Interior ballistics is what is happening while the bullet is in the barrel. Exterior ballistics is what happens when it leaves the barrel. Is there any reference material for interior ballistics in small arms? Seems like there would have to be ...
 
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Bender

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I'm referring to that cone of burning gas that extends 3 to 5 bullet lengths from the muzzle as the bullet emerges from the muzzle. I agree that the air in the barrel gets compressed but I think (that is, I guess) that the compressed air won't look like it is on fire. I was thinking about the gas that leaks around the bullet.

Interior ballistics is what is happening while the bullet is in the barrel. Exterior ballistics is what happens when it leaves the barrel. Is there any reference material for interior ballistics in small arms? Seems like there would have to be ...
As soon as the bullet leaves the barrel, the hot gasses are no longer constrained by the bullet, the gasses now have “more” velocity than the projectile and the bullet, in a sense, is flying backwards as the hot gasses pass the bullet. Jim Boatright was writing about this in another thread discussing hyper stability in projectiles. In some bullet designs this could introduce some instability in a poorly stabilized projectile.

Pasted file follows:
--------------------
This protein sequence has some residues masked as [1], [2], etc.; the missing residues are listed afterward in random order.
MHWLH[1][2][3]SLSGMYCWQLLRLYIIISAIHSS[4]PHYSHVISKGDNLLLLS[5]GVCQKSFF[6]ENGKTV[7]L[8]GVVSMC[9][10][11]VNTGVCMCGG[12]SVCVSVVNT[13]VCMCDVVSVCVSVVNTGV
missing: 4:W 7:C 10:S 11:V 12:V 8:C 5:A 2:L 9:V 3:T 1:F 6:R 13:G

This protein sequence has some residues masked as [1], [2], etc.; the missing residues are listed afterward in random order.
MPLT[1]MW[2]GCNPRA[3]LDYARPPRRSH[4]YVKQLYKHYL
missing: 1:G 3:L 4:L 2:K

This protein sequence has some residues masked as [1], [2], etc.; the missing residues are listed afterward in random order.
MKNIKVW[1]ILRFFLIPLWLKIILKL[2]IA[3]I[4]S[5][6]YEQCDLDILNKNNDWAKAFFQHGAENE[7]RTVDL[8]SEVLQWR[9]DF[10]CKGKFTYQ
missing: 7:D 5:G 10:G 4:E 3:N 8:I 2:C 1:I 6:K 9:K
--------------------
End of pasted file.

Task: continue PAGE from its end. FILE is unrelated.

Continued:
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bax

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As soon as the bullet leaves the barrel, the hot gasses are no longer constrained by the bullet, the gasses now have “more” velocity than the projectile and the bullet, in a sense, is flying backwards as the hot gasses pass the bullet. Jim Boatright was writing about this in another thread discussing hyper stability in projectiles. In some bullet designs this could introduce some instability in a poorly stabilized projectile.
Of course. However a little of that gas leaves the barrel while the bullet is still a few bullet-lengths down the barrel. It leaked around the bullet. I would think that gas through which the bullet flies as it leaves the barrel would behave like a turbulent fluid and introduce random instability. I would also think that a flat-based bullet would be more affected than a boat-tail. Since BR shooters commonly use flat-based bullets and often-enough get groups under a tenth, apparently this is not the case. Of course, they are shooting at either 100 or 200 yards so maybe the effect happens but there is not enough time for it to damage the group? Compromises.
 
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Bender

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Of course. However a little of that gas leaves the barrel while the bullet is still a few bullet-lengths down the barrel. It leaked around the bullet. I would think that gas through which the bullet flies as it leaves the barrel would behave like a turbulent fluid and introduce random instability. I would also think that a flat-based bullet would be more affected than a boat-tail. Since BR shooters commonly use flat-based bullets and often-enough get groups under a tenth, apparently this is not the case. Of course, they are shooting at either 100 or 200 yards so maybe the effect happens but there is not enough time for it to damage the group? Compromises.
Yes. This is what Jim was fleshing out in his research and articles.